[Ω] [Ω]
8 1.000 8.000
10 0.802 8.022
15 0.536 8.044
20 0.403 8.052

In the following simulations burden was held constant at ZB =

3+j0.1 Ω. Fig. 5 presents secondary current waveform for X/R=8
which is only slightly distorted. As the reactive part of the fault
path impedance increased distortions were more visible (Fig. 6).
In opposition to distortions caused by the CT burden, in this case
not only the shape of the waveform was distorted but also was
the amplitude of the fault current. When simulating X/R = 20
approximately 20 ms after the fault amplitude of the current was
90 A, where the amplitude of the steady-state fault current was
120 A. This difference increases with the increase of X/R ratio as
also does the time required for the fault current to reach its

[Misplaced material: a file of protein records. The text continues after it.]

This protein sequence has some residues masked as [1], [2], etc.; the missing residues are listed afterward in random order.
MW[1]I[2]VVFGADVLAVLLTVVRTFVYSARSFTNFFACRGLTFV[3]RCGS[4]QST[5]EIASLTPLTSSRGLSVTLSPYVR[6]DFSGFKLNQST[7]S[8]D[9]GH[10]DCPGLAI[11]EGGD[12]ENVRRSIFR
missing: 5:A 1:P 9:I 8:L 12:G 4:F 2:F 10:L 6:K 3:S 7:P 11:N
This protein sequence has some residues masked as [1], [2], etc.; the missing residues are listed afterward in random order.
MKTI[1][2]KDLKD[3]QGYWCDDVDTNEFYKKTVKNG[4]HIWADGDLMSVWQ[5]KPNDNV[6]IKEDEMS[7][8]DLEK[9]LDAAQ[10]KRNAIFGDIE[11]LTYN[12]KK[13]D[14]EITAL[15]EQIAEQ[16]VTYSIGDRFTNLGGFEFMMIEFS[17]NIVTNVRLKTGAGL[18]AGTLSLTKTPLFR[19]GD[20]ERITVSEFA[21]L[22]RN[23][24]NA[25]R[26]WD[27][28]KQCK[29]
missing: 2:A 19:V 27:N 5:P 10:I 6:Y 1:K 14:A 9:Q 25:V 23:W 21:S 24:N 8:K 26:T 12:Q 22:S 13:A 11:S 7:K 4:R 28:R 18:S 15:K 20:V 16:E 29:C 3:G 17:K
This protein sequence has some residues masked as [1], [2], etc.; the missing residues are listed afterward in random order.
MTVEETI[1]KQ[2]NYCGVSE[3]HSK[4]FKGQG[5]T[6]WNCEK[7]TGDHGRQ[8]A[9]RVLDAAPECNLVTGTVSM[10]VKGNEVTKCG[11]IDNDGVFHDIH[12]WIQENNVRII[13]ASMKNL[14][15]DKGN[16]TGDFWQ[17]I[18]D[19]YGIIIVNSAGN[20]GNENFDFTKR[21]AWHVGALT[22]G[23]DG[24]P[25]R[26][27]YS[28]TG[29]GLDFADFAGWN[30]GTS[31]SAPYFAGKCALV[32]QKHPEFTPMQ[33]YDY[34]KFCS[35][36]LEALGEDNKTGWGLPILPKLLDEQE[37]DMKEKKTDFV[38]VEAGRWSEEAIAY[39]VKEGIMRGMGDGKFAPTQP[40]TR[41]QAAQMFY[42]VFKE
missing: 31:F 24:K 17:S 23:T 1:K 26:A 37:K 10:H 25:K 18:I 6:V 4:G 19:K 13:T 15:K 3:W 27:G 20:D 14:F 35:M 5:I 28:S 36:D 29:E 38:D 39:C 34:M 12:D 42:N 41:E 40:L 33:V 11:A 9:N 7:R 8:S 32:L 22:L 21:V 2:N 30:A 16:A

steady-state value. Two types of distortions: in shape and in
Fig. 4. Distortions in secondary current dependent amplitude can make the current measured in the first few cycles
on the CT burden.
to be extremely inaccurate.

Conducted simulations show the importance of a proper choice

of a CT. Influence of both secondary burden and X/R ratio was
investigated and it proved that not taking even one of those
factors into account can cause a CT to produce a highly distorted
secondary current.
After changing the burden from 0.3 Ω to 3.0 Ω a small
indication of core saturation was observed for at least 4 cycles
after the fault. After setting burden to 10.0 Ω distortions were
present during the whole simulation and they caused RMS
current to be smaller than in fact it was. This is extremely
Fig.5. Secondary current for X/R = 8.
important since one of the fundamental protection criteria is
based on that value. Since it is often the case that the connecting
wire resistance plays the most important part in CT burden it is